There has been considerable interest for years in the digitalization of healthcare to make it more accessible and affordable with better outcomes for more people. The ongoing pandemic has created a new sense of urgency. A key part of digitalizing healthcare is ensuring that holistic information about patients is accessible at the right time and place to facilitate diagnosis and treatment.
Importantly, this includes ensuring patients have meaningful access to their own data. This is enshrined in for the U.S. market by the final rule in the Trump Administration’s MyHealthEData initiative and its “promise to put patients first, giving them access to their health information when they need it most and in a way they can best use it”.
In our online era, access to information online on-demand sounds simple, but in fact has proved an immense stumbling block. To quote from CMS.com, a U.S. federal website funded by U.S. Centers for Medicare & Medicaid Services, “the lack of seamless data exchange in healthcare has historically detracted from patient care, leading to poor health outcomes, and higher costs”.
The essential step to digitally transforming healthcare is enabling “different information systems, devices and applications (systems) to access, exchange, integrate and cooperatively use data in a coordinated manner,” according to the Healthcare Information and Management Systems Society (HIMSS), the member association committed to transforming the global health ecosystem.
The critical component to enabling that exchange of data on demand is application programming interfaces or APIs. They are the backbone of the internet, seamlessly connecting different software, applications and devices in a secure, controlled, pragmatic and standardized way – if they are implemented consistently (see Section 2). The idea is to make linking disparate data sources together ‘plug and play’ like building blocks.
APIs are used in many industries and are foundational to the success of the world’s largest and most valuable – note all digital-native – companies, including Alphabet (Google’s parent company), Amazon, Apple and Meta (formerly Facebook). Yet standard or open APIs have not been widely implemented across the healthcare ecosystem.
The U.S. federal government recognized the importance of APIs within the healthcare ecosystem and has taken steps to embed their use, most recently the ONC published the long-anticipated Trusted Exchange Framework and the Common Agreement (TEFCA) – developed by the Sequoia Project – on 18 January.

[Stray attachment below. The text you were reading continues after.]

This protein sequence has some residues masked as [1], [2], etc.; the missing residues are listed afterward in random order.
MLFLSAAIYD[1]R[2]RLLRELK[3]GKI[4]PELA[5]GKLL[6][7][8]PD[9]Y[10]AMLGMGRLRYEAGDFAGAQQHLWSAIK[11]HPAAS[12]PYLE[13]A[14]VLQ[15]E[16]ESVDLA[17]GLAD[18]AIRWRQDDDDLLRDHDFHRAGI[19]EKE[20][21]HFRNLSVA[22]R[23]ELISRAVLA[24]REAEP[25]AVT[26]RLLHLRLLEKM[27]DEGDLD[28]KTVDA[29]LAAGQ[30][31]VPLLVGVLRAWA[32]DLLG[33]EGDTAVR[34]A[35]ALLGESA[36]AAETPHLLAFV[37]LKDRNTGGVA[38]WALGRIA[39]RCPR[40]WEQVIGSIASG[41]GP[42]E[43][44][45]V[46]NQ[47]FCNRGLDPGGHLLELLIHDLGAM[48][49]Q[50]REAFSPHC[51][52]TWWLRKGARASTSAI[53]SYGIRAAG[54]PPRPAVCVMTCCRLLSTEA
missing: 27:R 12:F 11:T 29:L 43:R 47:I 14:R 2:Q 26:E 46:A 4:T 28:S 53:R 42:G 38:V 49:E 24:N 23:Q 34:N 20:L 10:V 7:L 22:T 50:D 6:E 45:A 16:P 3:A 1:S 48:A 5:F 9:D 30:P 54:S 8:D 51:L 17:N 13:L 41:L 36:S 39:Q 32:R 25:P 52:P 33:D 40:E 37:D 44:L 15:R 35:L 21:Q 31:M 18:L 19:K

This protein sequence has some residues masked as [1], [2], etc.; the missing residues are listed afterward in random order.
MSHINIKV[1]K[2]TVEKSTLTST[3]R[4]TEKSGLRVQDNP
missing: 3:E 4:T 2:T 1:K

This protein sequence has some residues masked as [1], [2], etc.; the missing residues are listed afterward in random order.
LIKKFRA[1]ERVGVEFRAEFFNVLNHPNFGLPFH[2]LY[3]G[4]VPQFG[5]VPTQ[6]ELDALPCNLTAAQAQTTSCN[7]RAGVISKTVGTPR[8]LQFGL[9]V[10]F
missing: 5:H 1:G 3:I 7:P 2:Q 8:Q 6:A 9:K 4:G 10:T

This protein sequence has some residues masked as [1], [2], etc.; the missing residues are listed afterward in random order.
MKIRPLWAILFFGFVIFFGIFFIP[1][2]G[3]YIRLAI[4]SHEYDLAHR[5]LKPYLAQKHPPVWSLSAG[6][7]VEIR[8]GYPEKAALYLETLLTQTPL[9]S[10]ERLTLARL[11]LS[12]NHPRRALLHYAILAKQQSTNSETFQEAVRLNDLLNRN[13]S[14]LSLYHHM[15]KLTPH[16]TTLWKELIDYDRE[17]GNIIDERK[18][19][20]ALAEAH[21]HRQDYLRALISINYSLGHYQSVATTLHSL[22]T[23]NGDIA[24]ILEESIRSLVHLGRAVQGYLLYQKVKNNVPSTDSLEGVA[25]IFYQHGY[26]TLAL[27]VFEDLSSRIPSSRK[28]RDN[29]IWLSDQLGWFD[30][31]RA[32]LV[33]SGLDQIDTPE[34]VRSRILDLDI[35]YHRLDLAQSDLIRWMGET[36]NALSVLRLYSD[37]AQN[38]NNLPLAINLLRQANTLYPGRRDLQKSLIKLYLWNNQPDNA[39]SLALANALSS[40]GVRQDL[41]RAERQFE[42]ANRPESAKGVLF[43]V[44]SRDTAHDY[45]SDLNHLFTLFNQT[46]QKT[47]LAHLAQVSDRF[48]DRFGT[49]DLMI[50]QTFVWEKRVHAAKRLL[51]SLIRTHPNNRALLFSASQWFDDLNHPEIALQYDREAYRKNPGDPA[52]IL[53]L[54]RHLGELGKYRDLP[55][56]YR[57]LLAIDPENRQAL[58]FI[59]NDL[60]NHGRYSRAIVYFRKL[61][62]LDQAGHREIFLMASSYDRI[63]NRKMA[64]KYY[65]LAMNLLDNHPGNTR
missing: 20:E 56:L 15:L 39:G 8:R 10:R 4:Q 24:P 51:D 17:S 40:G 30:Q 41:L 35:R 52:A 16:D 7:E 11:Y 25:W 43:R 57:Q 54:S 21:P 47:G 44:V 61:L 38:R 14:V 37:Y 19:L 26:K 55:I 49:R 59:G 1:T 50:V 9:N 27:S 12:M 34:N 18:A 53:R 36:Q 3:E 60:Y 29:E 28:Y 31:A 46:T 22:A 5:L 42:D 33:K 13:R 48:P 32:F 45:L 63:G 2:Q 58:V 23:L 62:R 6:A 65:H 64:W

The Fast Healthcare Interoperability Resources (FHIR®) is a Health Level Seven (HL7) standard for exchanging healthcare information electronically and is used to standardize APIs. It is central to the success of the U.S. digital health initiative, becoming an optional part of electronic health information (EHI) in 2023 and a mandatory part in 2024.
Introduction – U.S. policy supports adoption of standardized APIs
The U.S. federal government understood the importance of standardized APIs and has pursued a policy that increasingly mandates their inclusion in the health ecosystem. In 2014, the U.S. Health IT Policy and the Health IT Standards committees endorsed recommendations for more public (open) APIs. In 2015, the Office of the National Coordinator for Health Information Technology (ONC) required the use of APIs in certified electronic health record systems (EHRs).
In turn, the Centers for Medicare & Medicaid Services (CMS), required health care providers to use products certified as meeting those requirements or else receive reduced payment from federal government. In the same year, the ONC also required certified EHRs to make a subset of data, called the Common Clinical Data Set (CCDS) available to patients via a portal or API, although not necessarily a standard one, at no cost to patients.
The CCDS contains essential health information, such as medication lists and vital signs, as identified by the federal government.
The initial goal was to specify the use of two profiles from the Fast Healthcare Interoperability Resources (FHIR®), an HL7 standard for exchanging healthcare information electronically.
The ONC in 2020, expanded the dataset available to patients and renamed it the United States Core Data for Interoperability (USCDI). This set of information contains all data in the CCDS and adds additional important information like clinical notes and expanded patient demographics.
The 2020 regulation required the use of the Fast Healthcare Interoperability Resources (FHIR®), an HL7 standard for exchanging healthcare information electronically, and expanded the dataset that must be available for exchange via APIs.
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